Friday, January 27, 2017

Begonia Enters the Sea of Cortez

[Kyle]A nice tailwind assisted us leaving Bahia Santa Maria for the coastal trip to the tip of the Baja peninsula. Around sunrise the next morning, it started to die off enough to make deploying the spinnaker seem like a good idea. We had it up the whole day, flying along in light winds and beautiful flat seas.

We sailed past Cabo San Lucas and into the lee of Baja just after sunset. We switched back to our working sails for the turn upwind and ghosted past the town. Early in the morning, at San Jose del Cabo, the north wind returned in earnest and we started zigzagging our way up the Sea of Cortez on the east side of Baja. We were able to get a good enough phone signal passing San Jose Del Cabo to get an amended forecast, which indicated we would have to wait a day longer for favorable winds than the prior forecast had indicated. We decided to beat upwind just to the next protected anchorage at Los Frailes and stop there for the night until the winds got better.

We didn’t spend enough time there to go ashore or to see anything, but it was nice to be relieved of the need to keep constant watch and to be able to enjoy dinner together.

We were up early for more upwind sailing in light air. It took us another day and a half to make it as far as La Paz. There, the wind backed to the west and we were able to start pointing the direction we wanted to go, eliminating all of the extra mileage of tacking.

About midway through Maryanne’s night watch, I awoke to the sound of building wind and the rush of water streaking past the hull alongside our berth. I heard her reef sails and then reef again and the noise continued to increase. I poked my head out in the cockpit to find Maryanne struggling to lower the mainsail to the next reefing point. The mainsail is most easily reefed while the boat is pointed into the wind, but when she turned upwind, it and the chop would slow us to a crawl. The rudders would lose effectiveness and the autopilot, which had just a few seconds ago had been making small corrections for large heading changes, suddenly needed it to be the other way around. It would react too slowly and then Begonia would be blown downwind, plastering the main on the shrouds and frustrating Maryanne’s attempt to get it out of the building wind. I took over the helm and was able to keep the boat straight enough to allow her to get the sail under control.

Sailing around the tip of Baja - was not all bad at all
Dolphins, Chocolate Cake, sunsets and sunrises

The rest of her night watch was pretty bad. The seas got rougher and rougher and the wind would occasionally gust high enough to need two quick reefs to be put in in a real hurry, with fears of needing another.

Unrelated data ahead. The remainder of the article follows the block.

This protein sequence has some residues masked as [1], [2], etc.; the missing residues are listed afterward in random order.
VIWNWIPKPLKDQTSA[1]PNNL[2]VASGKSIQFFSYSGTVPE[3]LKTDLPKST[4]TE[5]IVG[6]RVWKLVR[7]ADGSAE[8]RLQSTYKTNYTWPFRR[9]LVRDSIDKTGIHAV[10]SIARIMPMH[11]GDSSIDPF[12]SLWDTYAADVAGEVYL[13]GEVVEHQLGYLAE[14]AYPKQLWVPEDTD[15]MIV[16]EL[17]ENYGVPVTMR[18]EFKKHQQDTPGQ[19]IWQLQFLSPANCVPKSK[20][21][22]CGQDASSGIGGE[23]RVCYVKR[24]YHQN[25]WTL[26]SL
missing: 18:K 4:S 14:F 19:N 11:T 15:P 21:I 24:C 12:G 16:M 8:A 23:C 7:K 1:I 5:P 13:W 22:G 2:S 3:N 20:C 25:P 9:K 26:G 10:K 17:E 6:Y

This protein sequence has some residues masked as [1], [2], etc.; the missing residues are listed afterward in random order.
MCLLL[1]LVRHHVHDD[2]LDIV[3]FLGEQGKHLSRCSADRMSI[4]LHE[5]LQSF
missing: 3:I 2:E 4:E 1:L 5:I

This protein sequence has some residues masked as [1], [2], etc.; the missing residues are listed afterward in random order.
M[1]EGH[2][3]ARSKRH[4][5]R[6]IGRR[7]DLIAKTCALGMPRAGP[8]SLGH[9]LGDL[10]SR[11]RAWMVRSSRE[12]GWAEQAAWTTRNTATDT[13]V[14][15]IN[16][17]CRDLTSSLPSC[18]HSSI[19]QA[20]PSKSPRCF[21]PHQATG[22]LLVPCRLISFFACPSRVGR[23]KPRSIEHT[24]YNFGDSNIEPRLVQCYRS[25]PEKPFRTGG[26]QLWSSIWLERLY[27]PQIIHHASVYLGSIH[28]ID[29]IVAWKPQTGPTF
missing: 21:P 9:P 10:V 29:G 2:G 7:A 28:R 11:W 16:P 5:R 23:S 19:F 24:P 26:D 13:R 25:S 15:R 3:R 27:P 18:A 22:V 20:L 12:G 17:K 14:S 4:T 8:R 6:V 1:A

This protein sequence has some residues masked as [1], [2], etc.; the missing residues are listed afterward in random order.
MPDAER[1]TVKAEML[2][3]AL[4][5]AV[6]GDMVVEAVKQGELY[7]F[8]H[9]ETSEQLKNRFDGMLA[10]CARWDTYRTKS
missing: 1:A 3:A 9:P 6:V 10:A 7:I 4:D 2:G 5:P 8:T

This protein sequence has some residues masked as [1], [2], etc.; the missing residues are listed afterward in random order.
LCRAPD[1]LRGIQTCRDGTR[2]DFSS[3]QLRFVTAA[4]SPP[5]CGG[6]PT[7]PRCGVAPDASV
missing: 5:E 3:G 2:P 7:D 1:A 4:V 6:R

It wasn’t as dramatic for me on the backside of the night, but it was still pretty uncomfortable. At least we were finally eating up the miles, but it would have been nice to find some sort of medium.

The subsequent night was more of the same. We were both getting pretty sleep deprived and sick of the conditions. When we got a new forecast for big headwinds coming in a couple of days, we were glad to pull into harbor for some rest at Santa Rosalia.

We anchored as the only boat in the basin in the calm before the storm. The next day, we checked on the rates at the marina and decided to spend out the blow there.

Santa Rosalia is a decent sized little town with a real Old West feel. We were able to stock up on a few much needed provisions as well as source some parts for some minor fix-it jobs. We also found a pretty good fish taco stand.

First views of Santa Rosalia - and with plenty of time to explore

After only a couple of days, we had walked every street at least three times and have a good feel for the place. We will likely be almost another week before the wind dies down and we’ll be able to resume our push north again, so I’m sure we’ll have plenty of time to see all there is to see a few times over.


Mommy Dearest said...

I hadn't yet read this when I talked to you, but hope you find some entertainment in this quaint little town while waiting out the bad weather. So good to hear from you and where did you get that chocolate cake???? Yummy.

SV-Footprint said...

Thanks Carla - and I made the cake - which used way too many dishes/appliances and took way too much effort (I won't be using that particular recipe again)

Ross said...

When reefing under these conditions do you ever start an engine to support pointing up to relieve pressure on the sails or do you always try and do it by easing up on the main with the jib providing forward motion & rudder control?

By the way, I've been a follower of your blog since the beginning and it's nice to have fresh posts!

SV-Footprint said...

Hi Ross. Happy to have you aboard (I think we've seen your comments before :-) )

We rarely start an engine in order to reef, but we have done it. Mostly, to reef the main it is just like you suspect... we alter course to sail close to the wind on the jib alone, and let out the main boom so that the main is not catching the wind. If we are working/sleeping shifts and down to one person managing the boat, then we need to rely on the auto-pilot to keep the boat pointed well while we work at the mast to adjust the main sail (it is much easier when there are two of us).